This project recently received funding from DEFRA (Darwin Initiative) and aims at refining our knowledge regarding biodiversity, land use and large mammal movements through the Ruipa corridor by means of biodiversity surveys and mapping. On the basis of this data land management plans will then be put in place for each major stakeholder in the region, including government departments, private land-owners, and local communities.
This project aims at identifying key sites of biological diversity and conservation value while raising local awareness of marine conservation issues. Frontier-Tanzania is working in partnership with The University of Dar Es Salaam, Tanzania. We recently returned to the island after leaving it in 1995, following a six-year programme of surveys and training, developing a management strategy for the park. This culminated in the creation of the Mafia Island Multi-User Marine Park. The recent project aims to quantify the value of marine parks as a conservation tool, investigating the success of the Mafia Island Multi-User Marine Park. This is achieved using baseline data surveys of the reefs that include mapping coral reefs, seagrass beds and mangroves around the island, identifying resource-use patterns and how dependent local communities are on these resources. Comparative studies are being conducted to assess the success of the marine park and the status of fish stocks after 15 years of implementation. Survey results from replicate fish composition studies are being compared with previous data from Mafia Island collected in 1989-1995. Work is continuing with local communities to build awareness of the vulnerability of marine ecosystems and form sustainable management recommendations. Marine monitoring systems are being formed with local scientists, students and fisheries officers. Hopefully this information will enable protected area managers to improve management strategies and promote non-destructive resource use.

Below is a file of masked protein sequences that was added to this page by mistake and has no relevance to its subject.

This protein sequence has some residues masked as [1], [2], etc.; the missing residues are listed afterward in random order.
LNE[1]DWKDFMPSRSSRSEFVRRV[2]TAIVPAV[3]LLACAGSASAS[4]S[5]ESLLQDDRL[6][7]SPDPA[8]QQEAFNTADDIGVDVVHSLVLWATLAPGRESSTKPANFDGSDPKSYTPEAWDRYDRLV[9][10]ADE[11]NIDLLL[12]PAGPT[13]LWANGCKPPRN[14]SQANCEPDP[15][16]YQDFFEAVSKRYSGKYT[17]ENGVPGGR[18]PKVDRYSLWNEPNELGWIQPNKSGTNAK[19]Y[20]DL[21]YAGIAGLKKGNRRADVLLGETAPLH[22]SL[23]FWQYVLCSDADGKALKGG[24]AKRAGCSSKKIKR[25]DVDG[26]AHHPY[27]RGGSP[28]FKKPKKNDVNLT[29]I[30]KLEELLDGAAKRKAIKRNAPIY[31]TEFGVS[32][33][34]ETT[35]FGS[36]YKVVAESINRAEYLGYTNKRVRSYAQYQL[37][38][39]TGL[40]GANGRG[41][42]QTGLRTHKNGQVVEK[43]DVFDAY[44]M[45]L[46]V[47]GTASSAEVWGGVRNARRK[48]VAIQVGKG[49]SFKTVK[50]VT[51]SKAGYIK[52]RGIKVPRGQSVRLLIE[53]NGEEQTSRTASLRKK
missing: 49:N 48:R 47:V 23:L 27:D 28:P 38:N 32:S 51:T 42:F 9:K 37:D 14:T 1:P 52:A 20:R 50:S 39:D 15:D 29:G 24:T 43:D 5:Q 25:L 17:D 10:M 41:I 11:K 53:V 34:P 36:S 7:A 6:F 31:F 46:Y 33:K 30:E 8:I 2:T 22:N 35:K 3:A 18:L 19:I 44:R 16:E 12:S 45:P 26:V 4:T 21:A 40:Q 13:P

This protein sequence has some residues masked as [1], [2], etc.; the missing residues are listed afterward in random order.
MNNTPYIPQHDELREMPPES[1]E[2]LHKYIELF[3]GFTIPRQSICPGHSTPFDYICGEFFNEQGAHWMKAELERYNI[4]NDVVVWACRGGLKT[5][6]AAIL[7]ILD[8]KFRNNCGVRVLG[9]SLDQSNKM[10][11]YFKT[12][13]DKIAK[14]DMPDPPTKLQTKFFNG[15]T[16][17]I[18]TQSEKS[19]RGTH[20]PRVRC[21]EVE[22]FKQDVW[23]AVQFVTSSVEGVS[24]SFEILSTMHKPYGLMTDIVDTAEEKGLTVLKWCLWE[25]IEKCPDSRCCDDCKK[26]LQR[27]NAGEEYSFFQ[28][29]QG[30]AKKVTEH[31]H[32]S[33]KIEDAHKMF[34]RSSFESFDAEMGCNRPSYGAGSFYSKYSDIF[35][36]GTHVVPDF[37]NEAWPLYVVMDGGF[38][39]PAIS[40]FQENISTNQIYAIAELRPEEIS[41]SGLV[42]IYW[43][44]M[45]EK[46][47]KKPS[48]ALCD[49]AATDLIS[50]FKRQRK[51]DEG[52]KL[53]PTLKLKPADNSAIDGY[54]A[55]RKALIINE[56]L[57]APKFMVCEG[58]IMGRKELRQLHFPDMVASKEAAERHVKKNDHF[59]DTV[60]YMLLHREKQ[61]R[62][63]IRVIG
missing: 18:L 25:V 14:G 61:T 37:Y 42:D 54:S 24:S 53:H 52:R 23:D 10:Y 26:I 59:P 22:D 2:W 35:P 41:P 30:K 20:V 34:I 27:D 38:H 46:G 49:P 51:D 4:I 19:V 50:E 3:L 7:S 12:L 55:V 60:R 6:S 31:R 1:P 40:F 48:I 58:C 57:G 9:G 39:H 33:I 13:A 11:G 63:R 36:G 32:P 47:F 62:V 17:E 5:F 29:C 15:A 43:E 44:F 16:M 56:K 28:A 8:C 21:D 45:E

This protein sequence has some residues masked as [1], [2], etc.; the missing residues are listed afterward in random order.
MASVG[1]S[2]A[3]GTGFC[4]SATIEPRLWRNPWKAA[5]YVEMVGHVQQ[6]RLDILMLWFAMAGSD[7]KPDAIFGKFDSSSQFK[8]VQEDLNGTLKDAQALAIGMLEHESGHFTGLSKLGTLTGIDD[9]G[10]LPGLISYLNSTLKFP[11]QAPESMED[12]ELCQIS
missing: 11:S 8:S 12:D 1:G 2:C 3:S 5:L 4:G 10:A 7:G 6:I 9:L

This adventurous 4 week expedition combines training in expedition and research skills with conservation of endangered wildlife and threatened habitats. The emphasis is on the execution of low impact rapid biodiversity assessments from mobile camps.
Research Training: background to biodiversity conservation, baseline biodiversity surveys, habitat mapping and species collection.
Expedition Training: research skills, expedition planning, navigation, communication, health, safety, hygiene, first aid, emergency evacuation, camp location and management, logistics, culture and heritage.
The expedition management team has discovered some fascinating new species, particularly reptiles and amphibians, in unexpected areas. Most recently Frontier-Tanzania discovered an isolated population of Red Colobus Monkeys in a fragmented area of forest which is situated outside reserve boundaries and was previously unknown. Furthermore, Frontier-Madagascar has located an area of dry deciduous forest on sandstone geology which, until now, was not known to exist outside any present reserves.